Fairy Houses, Fairy Gardens & More

Last weekend our next door neighbor (a 10-year-old) came over to play with Hazel. They decided to build a house. They started with a fairy house. They started by gathering materials--sticks, rocks, pine cones and leaves (though I had to stop them from pulling up all the lily of the valley leaves--oops!). I also brought out our collection of treasures from our nature walks. I think they did a nice job.
Fairy Houses (The Fairy Houses Series)Hazel has been getting into fairy houses a bit more since we discovered the book Fairy Houses by Tracy L. Kane. It is a wonderful book about a girl whose family takes her to an island off the coast of Maine and in the woods there is a place where people build fairy houses following the rules of the woods which are posted. At the end of the book, there are ideas for building fairy houses in all four seasons.

On our walk through the woods at Mass Audubon, we looked for fairy houses or at least good places for one. We liked this one below. A fallen tree with another tree winding around it. It looked magical to me.

Last year I saw at The Magic Onions her fairy garden contest. Hazel and I entered it. Here is my entry. Here is Hazel's entry. Then Hazel wanted to put the three little pigs in it and build their houses, so here is that one. Donni at The Magic Onion is having the contest again this year. Now I'm really going to work on getting Hazel into it. We shall see what we can come up with this year. I always like to get Hazel thinking about such magical things.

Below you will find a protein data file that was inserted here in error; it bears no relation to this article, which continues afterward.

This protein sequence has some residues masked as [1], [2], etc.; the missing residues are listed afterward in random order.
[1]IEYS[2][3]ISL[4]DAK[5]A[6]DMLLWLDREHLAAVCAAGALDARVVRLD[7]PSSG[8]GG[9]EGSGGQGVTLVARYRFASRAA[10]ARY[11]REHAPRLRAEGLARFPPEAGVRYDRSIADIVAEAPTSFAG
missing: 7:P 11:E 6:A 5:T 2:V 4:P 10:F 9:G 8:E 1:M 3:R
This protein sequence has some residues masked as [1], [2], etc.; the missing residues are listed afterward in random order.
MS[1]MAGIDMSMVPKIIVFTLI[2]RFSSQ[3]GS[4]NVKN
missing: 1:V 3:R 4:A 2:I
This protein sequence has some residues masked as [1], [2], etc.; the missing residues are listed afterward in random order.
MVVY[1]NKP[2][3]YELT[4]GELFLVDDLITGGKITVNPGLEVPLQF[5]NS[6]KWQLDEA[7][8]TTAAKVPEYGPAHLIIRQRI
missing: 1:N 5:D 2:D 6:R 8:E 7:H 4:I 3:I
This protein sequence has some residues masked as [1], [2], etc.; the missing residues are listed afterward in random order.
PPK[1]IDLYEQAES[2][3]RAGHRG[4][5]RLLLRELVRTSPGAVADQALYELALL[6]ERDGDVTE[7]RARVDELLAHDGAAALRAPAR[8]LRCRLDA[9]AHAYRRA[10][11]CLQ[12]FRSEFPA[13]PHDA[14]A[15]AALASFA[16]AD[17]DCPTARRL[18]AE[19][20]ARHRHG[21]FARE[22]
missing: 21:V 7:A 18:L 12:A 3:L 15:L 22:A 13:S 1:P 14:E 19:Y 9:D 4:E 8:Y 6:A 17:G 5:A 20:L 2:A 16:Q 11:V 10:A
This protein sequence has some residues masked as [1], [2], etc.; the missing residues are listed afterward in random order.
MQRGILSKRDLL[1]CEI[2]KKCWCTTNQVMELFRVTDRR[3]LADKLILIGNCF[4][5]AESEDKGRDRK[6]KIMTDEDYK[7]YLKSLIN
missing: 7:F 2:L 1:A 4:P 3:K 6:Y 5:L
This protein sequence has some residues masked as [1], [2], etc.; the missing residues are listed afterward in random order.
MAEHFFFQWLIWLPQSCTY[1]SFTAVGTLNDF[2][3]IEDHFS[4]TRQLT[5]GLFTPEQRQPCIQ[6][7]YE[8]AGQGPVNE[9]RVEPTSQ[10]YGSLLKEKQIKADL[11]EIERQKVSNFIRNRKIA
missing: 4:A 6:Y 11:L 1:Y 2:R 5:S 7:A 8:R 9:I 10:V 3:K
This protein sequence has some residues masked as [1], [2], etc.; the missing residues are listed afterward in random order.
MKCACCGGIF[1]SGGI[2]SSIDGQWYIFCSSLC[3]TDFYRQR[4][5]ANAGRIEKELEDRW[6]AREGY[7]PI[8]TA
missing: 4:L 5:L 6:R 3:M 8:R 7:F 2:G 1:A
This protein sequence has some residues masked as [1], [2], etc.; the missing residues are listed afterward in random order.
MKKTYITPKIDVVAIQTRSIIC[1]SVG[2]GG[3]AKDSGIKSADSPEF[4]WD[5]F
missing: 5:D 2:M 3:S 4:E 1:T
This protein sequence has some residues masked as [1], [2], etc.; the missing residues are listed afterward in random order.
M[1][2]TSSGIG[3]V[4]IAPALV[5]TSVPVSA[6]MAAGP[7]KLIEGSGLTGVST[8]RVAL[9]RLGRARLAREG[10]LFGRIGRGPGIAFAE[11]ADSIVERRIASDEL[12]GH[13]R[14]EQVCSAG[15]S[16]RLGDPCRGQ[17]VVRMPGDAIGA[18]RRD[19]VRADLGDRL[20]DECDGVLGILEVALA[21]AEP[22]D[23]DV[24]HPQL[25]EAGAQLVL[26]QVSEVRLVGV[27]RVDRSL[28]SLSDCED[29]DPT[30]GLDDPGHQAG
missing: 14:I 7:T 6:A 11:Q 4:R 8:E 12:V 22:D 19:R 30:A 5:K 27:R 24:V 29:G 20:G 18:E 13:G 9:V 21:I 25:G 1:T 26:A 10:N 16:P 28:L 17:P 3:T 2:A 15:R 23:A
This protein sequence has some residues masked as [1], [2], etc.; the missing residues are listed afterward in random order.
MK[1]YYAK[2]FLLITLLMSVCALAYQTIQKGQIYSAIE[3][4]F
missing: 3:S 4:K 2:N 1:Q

My plan this year is to take Hazel to pick out plants/flowers for it and find a good container to put it in. Then we can add the rocks and furniture, etc. We shall see where Hazel's imagination takes us this year.

How about you? Will you entertain some fairies this year?

Starting My Garden & Other Gardening Projects

You may remember I posted in April about getting my plants started for my garden. This past weekend we replanted them and planted some more seeds. Of course now that I replanted them, the weather has gotten much colder. Oh, well. I have also been doing a lot of gathering of different gardening books and in particular ones with ideas for gardening with children. I will share several of them with you here, so keep reading!! The first one I found and love is Roots Shoots Buckets & Boots by Sharon Lovejoy. This book has some great ideas for gardens to grow with children. The idea we took from it this year is a sunflower garden that can be a fun place house/hiding space. Thus why we are growing so many sunflowers. We will be doing other ideas from it in later years. She also has wonderful ideas on what to do if you do not have much space and other issues.
Our marigolds less than a week after we planted them!

A companion to Roots Shoots Buckets and Boots is Sunflower Houses also by Sharon Lovejoy. I found this one this year at Drumlin Farms in the gift shop. This book has great ideas on things to do with items from your garden for children. She literally interviewed adults and asked them what they remember about gardening as a child and wrote down some of the most popular things in this book. Needless to say sunflower houses is one of them, but not the only one. There are also hollyhock dolls and more. I bought a few hollyhock bulbs and we are going to plant them along the driveway edge to help give a little more privacy from the street. This will also be right in front of the sunflower garden, so I'm hoping it will help keep it more private as well.